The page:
The Brisbane City Council will contribute $870,000 over two years to a feasibility study for a south-east Queensland bid to host the 2028 Olympic Games.
But the Gold Coast will not contribute, having unanimously voted against providing $410,000 for the study.
Brisbane Lord Mayor Graham Quirk said a bid of this nature would not have been possible in previous years.
“Now, the International Olympic Committee are more prepared to look at a regional Olympic bid,” Councillor Quirk said.
The feasibility study would also serve as a road map to the future needs of south-east Queensland, he said.
“It is my fervent view that whether or not we go to a bid in 2019, this work will help inform a direction for south-east Queensland into the future in any event. This is money well spent for our region.”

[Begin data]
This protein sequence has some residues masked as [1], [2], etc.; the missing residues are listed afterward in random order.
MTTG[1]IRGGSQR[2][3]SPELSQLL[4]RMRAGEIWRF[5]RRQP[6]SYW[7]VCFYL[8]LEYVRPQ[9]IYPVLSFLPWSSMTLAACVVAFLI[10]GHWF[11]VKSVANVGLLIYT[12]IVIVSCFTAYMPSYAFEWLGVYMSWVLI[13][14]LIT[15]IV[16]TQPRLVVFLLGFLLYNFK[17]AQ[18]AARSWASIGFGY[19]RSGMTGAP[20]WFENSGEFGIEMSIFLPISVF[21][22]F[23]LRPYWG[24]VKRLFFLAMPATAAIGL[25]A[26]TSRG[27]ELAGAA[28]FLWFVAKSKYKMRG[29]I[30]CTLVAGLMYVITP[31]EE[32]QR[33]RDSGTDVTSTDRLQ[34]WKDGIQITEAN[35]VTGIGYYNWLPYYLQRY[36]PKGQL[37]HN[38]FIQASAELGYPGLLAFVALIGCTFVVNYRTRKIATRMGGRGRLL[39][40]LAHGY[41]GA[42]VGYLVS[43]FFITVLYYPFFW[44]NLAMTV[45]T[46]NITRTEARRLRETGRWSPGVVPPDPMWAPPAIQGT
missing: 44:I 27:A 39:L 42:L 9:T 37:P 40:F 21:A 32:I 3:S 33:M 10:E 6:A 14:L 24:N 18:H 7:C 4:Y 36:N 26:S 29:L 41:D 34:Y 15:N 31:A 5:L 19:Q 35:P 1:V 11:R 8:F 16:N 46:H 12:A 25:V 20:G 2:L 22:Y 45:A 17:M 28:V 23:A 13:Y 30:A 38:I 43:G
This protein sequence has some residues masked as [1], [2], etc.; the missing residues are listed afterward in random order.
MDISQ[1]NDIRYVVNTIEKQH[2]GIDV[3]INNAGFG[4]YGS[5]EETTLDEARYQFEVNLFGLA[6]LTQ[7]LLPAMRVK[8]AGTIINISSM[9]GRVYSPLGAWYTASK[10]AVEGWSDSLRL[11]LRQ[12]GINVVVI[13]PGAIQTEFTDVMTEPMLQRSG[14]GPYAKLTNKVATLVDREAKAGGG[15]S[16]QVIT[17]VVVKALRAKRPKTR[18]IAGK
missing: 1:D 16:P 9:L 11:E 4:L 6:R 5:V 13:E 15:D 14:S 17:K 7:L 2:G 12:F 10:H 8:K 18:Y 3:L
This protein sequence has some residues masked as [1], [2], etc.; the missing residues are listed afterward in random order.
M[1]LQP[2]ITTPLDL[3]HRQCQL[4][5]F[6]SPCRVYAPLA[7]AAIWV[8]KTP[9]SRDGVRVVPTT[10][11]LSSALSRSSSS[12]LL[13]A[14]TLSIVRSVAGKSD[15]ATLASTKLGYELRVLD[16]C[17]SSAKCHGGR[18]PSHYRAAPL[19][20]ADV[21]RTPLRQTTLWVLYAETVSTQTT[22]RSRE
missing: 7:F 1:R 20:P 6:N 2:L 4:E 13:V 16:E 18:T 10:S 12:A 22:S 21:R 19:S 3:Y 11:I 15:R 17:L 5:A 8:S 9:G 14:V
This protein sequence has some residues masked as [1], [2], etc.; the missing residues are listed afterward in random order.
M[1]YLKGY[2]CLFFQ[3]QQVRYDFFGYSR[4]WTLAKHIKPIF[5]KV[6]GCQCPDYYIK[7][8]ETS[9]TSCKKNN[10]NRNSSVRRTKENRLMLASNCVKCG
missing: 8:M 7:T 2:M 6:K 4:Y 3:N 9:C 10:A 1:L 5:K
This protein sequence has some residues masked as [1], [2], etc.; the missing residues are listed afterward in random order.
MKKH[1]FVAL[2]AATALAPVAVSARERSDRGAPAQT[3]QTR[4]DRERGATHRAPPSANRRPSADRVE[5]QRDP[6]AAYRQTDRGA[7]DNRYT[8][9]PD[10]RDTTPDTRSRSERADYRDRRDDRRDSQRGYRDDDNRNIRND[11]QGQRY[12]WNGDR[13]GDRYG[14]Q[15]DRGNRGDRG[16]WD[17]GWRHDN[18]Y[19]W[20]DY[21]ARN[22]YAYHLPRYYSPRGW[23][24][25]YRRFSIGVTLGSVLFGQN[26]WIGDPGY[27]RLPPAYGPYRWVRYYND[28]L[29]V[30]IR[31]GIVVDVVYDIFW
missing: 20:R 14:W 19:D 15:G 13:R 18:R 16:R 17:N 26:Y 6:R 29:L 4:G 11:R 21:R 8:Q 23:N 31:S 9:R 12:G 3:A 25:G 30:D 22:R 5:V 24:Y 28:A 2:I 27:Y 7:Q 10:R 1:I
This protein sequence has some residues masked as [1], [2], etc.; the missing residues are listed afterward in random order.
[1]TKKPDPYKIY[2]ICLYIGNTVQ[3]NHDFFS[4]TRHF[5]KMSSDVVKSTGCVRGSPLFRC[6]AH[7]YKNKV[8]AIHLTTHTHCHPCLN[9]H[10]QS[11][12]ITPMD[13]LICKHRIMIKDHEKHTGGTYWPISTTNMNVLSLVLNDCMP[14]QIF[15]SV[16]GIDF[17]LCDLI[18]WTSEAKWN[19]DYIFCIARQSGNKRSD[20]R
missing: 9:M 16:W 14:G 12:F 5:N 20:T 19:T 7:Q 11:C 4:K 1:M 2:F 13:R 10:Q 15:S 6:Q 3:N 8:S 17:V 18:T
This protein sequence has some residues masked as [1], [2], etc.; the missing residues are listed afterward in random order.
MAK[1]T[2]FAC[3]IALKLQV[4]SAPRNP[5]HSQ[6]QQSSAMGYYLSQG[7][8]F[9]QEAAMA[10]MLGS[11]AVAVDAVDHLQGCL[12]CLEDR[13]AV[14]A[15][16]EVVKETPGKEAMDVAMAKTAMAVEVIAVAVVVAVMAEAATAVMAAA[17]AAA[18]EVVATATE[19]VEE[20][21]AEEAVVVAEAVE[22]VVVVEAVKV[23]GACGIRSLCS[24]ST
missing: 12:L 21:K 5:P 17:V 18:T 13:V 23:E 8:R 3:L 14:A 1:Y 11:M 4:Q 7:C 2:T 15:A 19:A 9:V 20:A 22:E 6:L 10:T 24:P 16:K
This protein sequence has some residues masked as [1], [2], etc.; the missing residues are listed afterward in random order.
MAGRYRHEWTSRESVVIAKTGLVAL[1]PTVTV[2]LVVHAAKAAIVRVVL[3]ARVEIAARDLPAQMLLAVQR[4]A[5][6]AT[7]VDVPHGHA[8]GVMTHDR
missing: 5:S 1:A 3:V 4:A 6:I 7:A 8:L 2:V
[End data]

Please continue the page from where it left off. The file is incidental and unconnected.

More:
The feasibility study was opposed by all non-LNP councillors.
“Other cities who are genuine about getting a successful bid would’ve been successful in getting support from other levels of government,” Brisbane Opposition Leader Peter Cumming said.
He said he believed the Federal Government would be reluctant to borrow several billion dollars to build the infrastructure required.
“It would involve an attitude towards public finance similar to what the Greek governments pursued for some years,” Cr Cumming said.
Labor councillor Shayne Sutton said the absence of the second-biggest council in south-east Queensland from the study did not bode well.
“In my view, the Lord Mayor does not need a feasibility study to win an Olympic bid, he needs a magic wand and a money tree,” Cr Sutton said.
She moved a motion to delay funding until it was clear whether further money would need to come from Brisbane as a result of the Gold Coast’s withdrawal, but the motion was defeated by LNP councillors.
The South-East Queensland Council of Mayors will meet again when all 11 councils linked to the bid have considered the feasibility study.
Cr Quirk said if more money was required he would bring the matter back to the full council.
No decision on a bid is required until early 2019.